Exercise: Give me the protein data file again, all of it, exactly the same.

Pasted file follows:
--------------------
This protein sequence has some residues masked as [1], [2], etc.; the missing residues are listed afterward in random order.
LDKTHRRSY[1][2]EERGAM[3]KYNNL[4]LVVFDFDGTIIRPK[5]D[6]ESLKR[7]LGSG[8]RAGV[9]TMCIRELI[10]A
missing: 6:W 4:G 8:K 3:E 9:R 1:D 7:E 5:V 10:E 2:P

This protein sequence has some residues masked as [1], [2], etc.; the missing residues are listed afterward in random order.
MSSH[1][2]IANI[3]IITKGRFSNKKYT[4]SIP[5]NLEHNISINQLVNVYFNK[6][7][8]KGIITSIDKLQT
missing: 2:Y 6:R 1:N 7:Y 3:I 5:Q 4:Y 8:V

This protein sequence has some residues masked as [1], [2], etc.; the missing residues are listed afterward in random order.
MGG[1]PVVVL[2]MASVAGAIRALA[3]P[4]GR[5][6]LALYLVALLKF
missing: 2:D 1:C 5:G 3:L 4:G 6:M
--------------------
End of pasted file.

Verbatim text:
This protein sequence has some residues masked as [1], [2], etc.; the missing residues are listed afterward in random order.
LDKTHRRSY[1][2]EERGAM[3]KYNNL[4]LVVFDFDGTIIRPK[5]D[6]ESLKR[7]LGSG[8]RAGV[9]TMCIRELI[10]A
missing: 6:W 4:G 8:K 3:E 9:R 1:D 7:E 5:V 10:E 2:P

This protein sequence has some residues masked as [1], [2], etc.; the missing residues are listed afterward in random order.
MSSH[1][2]IANI[3]IITKGRFSNKKYT[4]SIP[5]NLEHNISINQLVNVYFNK[6][7][8]KGIITSIDKLQT
missing: 2:Y 6:R 1:N 7:Y 3:I 5:Q 4:Y 8:V

This protein sequence has some residues masked as [1], [2], etc.; the missing residues are listed afterward in random order.
MGG[1]PVVVL[2]MASVAGAIRALA[3]P[4]GR[5][6]LALYLVALLKF
missing: 2:D 1:C 5:G 3:L 4:G 6:M